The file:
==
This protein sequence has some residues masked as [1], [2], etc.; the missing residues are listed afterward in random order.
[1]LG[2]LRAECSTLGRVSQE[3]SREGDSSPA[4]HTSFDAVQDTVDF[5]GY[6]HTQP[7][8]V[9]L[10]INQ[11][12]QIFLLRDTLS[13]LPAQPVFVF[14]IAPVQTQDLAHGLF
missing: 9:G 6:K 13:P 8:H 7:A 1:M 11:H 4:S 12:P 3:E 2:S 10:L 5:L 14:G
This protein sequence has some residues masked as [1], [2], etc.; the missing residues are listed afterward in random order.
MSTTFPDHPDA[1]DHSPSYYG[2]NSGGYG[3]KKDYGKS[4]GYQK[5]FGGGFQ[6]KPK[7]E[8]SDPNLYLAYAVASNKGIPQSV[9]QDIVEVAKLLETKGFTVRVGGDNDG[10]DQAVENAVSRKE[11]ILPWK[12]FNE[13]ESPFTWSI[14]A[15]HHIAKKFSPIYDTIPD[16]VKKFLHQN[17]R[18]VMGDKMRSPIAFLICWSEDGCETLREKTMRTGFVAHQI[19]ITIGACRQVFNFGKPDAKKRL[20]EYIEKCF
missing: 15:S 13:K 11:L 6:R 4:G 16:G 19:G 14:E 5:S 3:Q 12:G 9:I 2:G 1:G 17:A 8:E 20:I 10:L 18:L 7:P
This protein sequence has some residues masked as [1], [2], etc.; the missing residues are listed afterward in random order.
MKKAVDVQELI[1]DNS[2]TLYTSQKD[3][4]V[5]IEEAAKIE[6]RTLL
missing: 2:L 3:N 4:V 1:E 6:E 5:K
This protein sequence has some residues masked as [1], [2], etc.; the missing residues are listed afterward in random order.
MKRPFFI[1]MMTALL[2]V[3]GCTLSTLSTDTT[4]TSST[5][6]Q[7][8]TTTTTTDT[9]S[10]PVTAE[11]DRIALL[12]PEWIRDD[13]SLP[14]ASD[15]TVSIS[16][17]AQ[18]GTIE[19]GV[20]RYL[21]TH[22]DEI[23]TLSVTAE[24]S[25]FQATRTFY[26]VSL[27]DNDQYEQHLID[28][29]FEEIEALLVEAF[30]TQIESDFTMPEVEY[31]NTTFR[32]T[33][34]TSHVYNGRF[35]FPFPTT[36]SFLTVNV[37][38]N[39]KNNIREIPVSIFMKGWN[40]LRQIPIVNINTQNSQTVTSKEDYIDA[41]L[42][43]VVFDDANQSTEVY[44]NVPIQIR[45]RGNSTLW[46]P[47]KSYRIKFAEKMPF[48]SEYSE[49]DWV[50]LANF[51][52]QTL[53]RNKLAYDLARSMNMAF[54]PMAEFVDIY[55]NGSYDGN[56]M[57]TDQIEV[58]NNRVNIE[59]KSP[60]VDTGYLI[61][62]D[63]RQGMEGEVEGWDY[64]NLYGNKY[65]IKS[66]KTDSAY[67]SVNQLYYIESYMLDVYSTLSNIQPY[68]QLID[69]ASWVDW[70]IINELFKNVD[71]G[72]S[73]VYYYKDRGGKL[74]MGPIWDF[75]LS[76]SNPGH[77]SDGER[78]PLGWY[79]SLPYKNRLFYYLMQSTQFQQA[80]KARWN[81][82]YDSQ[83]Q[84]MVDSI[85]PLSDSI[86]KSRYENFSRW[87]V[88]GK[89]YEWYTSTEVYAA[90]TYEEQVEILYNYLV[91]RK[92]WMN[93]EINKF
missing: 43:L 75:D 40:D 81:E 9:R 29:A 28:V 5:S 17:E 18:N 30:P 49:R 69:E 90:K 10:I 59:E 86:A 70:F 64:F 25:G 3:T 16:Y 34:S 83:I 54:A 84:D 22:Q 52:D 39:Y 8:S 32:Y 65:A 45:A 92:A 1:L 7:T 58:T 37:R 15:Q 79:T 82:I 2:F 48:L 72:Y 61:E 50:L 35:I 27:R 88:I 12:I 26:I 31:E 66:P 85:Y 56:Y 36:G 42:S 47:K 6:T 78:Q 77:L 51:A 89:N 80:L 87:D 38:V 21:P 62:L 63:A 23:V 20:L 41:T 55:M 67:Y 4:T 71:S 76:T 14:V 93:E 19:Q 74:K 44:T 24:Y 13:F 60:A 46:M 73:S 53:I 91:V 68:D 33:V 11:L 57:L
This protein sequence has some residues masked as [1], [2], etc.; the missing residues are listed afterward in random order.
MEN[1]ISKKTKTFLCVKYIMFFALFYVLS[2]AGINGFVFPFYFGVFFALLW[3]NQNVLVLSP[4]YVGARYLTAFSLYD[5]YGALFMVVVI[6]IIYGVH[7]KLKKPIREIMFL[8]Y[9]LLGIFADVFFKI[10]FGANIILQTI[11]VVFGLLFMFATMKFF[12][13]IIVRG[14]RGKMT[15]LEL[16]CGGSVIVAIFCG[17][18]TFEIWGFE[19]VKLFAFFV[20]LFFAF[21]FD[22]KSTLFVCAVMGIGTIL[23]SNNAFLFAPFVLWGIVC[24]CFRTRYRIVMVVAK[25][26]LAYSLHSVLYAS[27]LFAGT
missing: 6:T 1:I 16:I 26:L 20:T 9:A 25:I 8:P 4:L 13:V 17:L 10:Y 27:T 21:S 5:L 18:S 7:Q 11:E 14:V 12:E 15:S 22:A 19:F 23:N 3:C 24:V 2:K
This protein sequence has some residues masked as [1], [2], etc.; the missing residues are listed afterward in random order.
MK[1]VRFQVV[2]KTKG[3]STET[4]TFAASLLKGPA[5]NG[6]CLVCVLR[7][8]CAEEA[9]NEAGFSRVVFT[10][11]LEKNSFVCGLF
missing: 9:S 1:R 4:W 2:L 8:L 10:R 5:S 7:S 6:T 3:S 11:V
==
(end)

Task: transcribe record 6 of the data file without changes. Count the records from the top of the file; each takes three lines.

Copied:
This protein sequence has some residues masked as [1], [2], etc.; the missing residues are listed afterward in random order.
MK[1]VRFQVV[2]KTKG[3]STET[4]TFAASLLKGPA[5]NG[6]CLVCVLR[7][8]CAEEA[9]NEAGFSRVVFT[10][11]LEKNSFVCGLF
missing: 9:S 1:R 4:W 2:L 8:L 10:R 5:S 7:S 6:T 3:S 11:V